When L.A. powerpop combo Rooney debuted 13 years ago, they were supposed to take over the world. And they should have. They were the first band to ever play The O.C.’s Bait Shop, even! But despite Seth Cohen’s support, Rooney found themselves caught in limbo between alt-rock radio and Top 40, and under constant pressure from major label Geffen Records to have a smash single. They never quite “made it,” and were instead relegated to cult-band status.
“To break in a big way, you have to have a big radio hit. But back in 2003, ‘Blueside’ was the first single, and it was on the same playlist as, like, P.O.D., Papa Roach, Linkin Park, and Limp Bizkit,” laughs band leader Robert Schwartzman, sitting on an Austin porch with Yahoo Music at South by Southwest. “There wasn’t a lot of Rooney-ish stuff in the commercial radio scene. And Rooney was pop-leaning, but didn’t slide into the Top 40 scene that easily, either.
“It was really tiring, having worked with a major label for so long, because there were so many expectations of the band,” Schwartzman admits. “There were a lot of expectations on Rooney to become the ‘biggest band in the world’… so even with the success we had, it almost felt like a failure in some way, which was kind of strange. I felt like that inside… But I feel happy that we were able to do the damage we did… Wherever Rooney ended up at that time, it’s all good, and it’s something to build off of now.”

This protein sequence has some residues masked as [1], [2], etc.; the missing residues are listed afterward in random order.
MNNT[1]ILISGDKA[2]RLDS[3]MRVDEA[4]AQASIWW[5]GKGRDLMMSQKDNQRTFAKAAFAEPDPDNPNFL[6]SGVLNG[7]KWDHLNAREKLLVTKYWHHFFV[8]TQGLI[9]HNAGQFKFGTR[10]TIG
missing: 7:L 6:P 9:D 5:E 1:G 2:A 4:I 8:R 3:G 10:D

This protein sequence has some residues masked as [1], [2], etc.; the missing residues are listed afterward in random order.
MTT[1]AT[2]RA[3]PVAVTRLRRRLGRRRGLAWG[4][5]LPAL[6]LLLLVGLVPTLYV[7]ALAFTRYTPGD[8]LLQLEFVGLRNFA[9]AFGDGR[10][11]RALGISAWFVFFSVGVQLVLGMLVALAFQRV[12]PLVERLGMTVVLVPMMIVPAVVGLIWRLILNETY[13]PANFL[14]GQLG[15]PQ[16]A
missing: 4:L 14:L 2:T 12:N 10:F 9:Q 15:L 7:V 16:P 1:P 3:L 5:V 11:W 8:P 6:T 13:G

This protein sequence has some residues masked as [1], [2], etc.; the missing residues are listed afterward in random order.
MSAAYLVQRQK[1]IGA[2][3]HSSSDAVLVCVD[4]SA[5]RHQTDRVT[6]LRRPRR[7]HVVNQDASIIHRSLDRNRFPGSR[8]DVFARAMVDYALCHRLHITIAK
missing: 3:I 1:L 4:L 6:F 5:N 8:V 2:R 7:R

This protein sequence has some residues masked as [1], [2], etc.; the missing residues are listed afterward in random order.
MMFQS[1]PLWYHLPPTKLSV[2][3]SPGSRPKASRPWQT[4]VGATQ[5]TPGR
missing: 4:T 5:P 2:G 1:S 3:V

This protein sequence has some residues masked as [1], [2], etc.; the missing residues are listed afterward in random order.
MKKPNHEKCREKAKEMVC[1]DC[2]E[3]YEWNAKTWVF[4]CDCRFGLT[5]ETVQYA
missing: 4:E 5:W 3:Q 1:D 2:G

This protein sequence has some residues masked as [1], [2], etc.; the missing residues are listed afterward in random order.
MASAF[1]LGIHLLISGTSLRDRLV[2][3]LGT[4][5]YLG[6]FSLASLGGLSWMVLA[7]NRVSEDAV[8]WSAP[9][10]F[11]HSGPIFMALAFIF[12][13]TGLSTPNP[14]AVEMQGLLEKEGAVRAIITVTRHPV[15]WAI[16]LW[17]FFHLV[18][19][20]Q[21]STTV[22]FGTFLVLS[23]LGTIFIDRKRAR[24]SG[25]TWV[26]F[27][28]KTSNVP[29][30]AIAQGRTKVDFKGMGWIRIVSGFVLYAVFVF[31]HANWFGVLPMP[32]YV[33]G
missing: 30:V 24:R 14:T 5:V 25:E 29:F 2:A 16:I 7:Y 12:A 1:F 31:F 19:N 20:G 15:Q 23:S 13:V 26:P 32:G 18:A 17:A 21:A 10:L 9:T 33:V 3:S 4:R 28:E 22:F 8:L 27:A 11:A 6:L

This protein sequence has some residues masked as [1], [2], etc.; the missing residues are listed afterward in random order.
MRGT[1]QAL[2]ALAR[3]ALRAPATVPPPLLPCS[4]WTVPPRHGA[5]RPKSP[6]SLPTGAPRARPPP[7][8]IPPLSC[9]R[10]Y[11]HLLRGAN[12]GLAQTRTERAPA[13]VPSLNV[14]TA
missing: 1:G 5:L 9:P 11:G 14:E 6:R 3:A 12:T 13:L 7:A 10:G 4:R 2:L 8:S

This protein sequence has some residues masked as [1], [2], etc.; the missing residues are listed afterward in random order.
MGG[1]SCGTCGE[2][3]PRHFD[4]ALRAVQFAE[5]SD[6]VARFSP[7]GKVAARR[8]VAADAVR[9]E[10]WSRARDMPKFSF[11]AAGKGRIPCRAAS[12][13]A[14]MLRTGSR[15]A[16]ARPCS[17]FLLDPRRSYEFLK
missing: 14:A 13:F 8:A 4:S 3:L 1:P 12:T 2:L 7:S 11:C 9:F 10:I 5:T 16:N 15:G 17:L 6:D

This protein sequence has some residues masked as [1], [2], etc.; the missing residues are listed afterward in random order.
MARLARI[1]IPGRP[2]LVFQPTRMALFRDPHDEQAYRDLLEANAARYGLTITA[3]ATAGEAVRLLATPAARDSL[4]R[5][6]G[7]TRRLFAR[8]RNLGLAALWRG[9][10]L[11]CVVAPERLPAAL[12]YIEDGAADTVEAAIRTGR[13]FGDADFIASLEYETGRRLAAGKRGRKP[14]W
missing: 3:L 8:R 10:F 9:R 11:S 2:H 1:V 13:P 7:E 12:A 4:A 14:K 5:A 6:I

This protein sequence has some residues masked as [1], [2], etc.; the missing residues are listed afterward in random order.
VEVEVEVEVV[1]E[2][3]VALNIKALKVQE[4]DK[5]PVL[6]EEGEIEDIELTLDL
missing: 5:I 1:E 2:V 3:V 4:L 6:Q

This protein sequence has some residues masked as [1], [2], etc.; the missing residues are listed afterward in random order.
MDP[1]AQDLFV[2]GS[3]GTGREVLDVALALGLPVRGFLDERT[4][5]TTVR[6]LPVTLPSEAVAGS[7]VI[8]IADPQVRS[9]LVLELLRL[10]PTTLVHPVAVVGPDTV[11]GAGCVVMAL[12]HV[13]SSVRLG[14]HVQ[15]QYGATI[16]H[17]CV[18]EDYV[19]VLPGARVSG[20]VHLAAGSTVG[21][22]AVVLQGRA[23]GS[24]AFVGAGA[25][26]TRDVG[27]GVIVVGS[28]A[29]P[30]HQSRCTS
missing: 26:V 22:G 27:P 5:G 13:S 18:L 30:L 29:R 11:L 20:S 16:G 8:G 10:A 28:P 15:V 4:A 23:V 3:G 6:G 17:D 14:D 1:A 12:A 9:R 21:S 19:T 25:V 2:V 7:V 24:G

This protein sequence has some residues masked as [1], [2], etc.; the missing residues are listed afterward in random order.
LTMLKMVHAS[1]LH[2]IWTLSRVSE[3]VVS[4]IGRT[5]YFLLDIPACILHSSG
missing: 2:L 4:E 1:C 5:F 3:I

Now Rooney are fiercely independent, with a revamped, Schwartzman-helmed lineup – and, much to delight of their loyal fanbase, they’re triumphantly returning with their first album in six years, Washed Away. Even now, Schwartzman – who spent the hiatus being Rooney albums working on solo projects and the Palo Alto film score with Blood Orange’s Devonte Hynes – is aware that Rooney still don’t quite fit in. But he doesn’t care.
“Rooney has always been it is own little world,” he shrugs. “The biggest challenge was always, where do we fit? I don’t think there’s necessarily a built-in audience for Rooney. Like it’s not a sort of Warped Tour band. I mean, those fans might like Rooney, and we might share fans with some of those artists, but we don’t just slide right into that slot. And we didn’t slide into that sort of uber-indie, more niche hardcore indie fanbase. Which is kind of cool, because I never wanted to appeal to just one kind of fan.
“I think some artists probably make music in a calculated way that fits into a certain slot they want to be in. I’ve known some bands that are super-aware of Pitchfork and a lot of really tastemaker blogs, and I feel like they almost make music to go on there. But I’ve never felt that way as a songwriter.”
While Rooney experiment with new sounds on Washed Away – the album’s anthemic lead single, “My Heart Beats 4 U,” boast a sporty, stadium-ready beat that has more in common with Gary Glitter or Queen than with the Beach Boys – they’re still the Bait Shop band that California girls, and boys, have loved for years.
Watch two Rooney comeback performances in Yahoo Music’s SXSW living room, along with Schwartzman’s back-porch interview in which he discusses The O.C., his famous family (he’s a Coppola, brother to Jason Schwartzman, and son of Talia Shire), and the making of Washed Away.